The Black Keys Fan Lounge’s recent post about Peter Blomkvist’s comprehensive Black Keys’ record collection, has re-ignited interest in The Black Keys demo for their first album The Big Come Up. Peter had mentioned it was the one recording, never commercially released for obvious reasons, that he would love to have to complete his collection.
The post was read by longtime fan of The Black Keys, Chris Johnson, who has audio-recorded most of the 40 or so live shows he’s attended and videoed many of the band’s earliest live performances. Reading the post Chris felt moved to contact Peter to offer his copy of the demo to Peter to complete his collection. Chris apreciated that a fellow fan had taken the time and expense to gather the collection together.
The fact that Chris was giving his copy of the extremely rare demo away was interesting enough, but that he even had an original copy of the demo was as interesting. The Black Keys Fan Lounge had to find out more.
It turns out, in 2006, Chris saw the demo up for sale on ebay. It was being sold by a record label from Sweden that Dan had sent it to. What was even more interesting and collectible was that the sale included a copy of the letter Dan Auerbach had sent along with the demo. Chris purchased it on Aug 23, 2006 for $178.01.
It’s very curious that Dan signs the letter “Dan Quine”. Quine is, of course, Dan’s middle name. It’s also the surname of his famous guitarist cousin Robert Quine. Maybe he thought this surname might have had more resonance with those listening to the demo?
Dan Auerbach’s letter accompanying the demo to the Swedish record label:
Save yourself the effort, the email address noted in Dan’s hand written letter is no longer in operation.
A week after Chris bought the demo, the same seller offered another copy up on ebay. Chris contacted him, and was assured he had received two copies from Dan, and his disc was an original.
After receiving the disc, Chris explains, “I put up images and the music up on YouTube for fans to enjoy. I assumed the demo would never be released. Patrick wrote on the old Black Keys forum that there were only a dozen or so of these made, and that he believed they were personal and not to be shared. I apologized and took down the videos. Copies I had shared with friends have continued to circulate, but it’s all still pretty rare. Dan wrote that someday they may release this music. Time will tell.”
Although it’s not hard to find the demo as a download on the internet, The Black Keys Fan Lounge also respects this view that the demos were not expected or prepared for public release and therefore are not reproduced here.
The cover and back of The Big Come Up demo:
The fine print on the back of the CD cover reflects the dry humour that has come to personify the band’s attitude in later years:
this disc contains songs recorded by the black keys during the late months of the year 2001. due to the fact that Patrick has been on house arrest for the last year, they had to record using his micro-cassette recorder in the dirt room of his basement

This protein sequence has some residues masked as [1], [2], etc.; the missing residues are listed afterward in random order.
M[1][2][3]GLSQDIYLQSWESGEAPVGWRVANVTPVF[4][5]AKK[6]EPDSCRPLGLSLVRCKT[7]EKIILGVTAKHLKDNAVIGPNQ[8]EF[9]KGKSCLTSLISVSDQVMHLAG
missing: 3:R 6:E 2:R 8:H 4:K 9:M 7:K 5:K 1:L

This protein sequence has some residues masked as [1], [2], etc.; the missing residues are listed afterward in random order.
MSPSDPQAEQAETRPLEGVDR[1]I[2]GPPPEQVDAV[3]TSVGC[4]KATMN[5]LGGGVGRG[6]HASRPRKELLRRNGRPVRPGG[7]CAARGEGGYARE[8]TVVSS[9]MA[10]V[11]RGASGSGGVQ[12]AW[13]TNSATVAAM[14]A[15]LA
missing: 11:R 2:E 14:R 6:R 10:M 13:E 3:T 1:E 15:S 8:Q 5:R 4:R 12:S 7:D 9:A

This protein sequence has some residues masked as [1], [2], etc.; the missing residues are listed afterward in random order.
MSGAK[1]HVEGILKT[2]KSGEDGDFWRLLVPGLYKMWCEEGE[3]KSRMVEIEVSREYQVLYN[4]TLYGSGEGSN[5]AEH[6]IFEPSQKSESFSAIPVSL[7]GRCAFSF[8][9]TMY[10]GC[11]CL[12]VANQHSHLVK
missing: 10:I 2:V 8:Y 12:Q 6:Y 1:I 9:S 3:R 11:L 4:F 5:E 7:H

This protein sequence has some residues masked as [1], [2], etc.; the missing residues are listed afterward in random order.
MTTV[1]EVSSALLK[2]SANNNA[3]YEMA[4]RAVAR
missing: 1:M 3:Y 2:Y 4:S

The Big Come Up demo has its own mythology amongst fans for good reason. A demo documents the earliest recorded creative beginnings of a band. It’s used as a calling card, to ignite interest from fans and record labels.
Back in late 2001, as is evidenced by the demo cover, The Black Keys’ comprised of Dan Auerbach, Patrick Carney and Gabe Fulvimar. Gabe Fulvimar? He was a neighbour of the Auerbach’s, more a friend of Dan’s younger brother, who played keyboards.
It’s long been known that The Big Come Up demo was sent to many record labels by the band. One of those labels it was sent to included Patrick Boissel at Alive Records.
Patrick Boissel contacted the band and offered them a deal. The band went back to Patrick Carney’s basement and re-recorded the demo tracks for what would later be released publicly as The Big Come Up record that first introduced fans to the band’s music. This time the record would be recorded without Gabe Fulvimar.
Fan interest in the demo, apart from its un-released rarity status, is also fuelled by the electronic experimentation on the demo and raw versions of tracks that would later morph into more recognisable favourites on the publicly released version. The obvious example of this is the first track on the demo, Cryin’ Won’t Make Me Stay. It would later re-emerge as Busted musically based on the song Skinny Woman by RL Burnside but here using the lyrics to Cryin’ Wont Make Me Stay by RL Burnside. It also has 240 Years Before Your Time-style outro. It wasn’t until many years later around the time of the Blakroc collaboration that these Wu-Tang Clan inspired moments would fully be appreciated when Dan particularly spoke freely of his love for the rap collective’s production.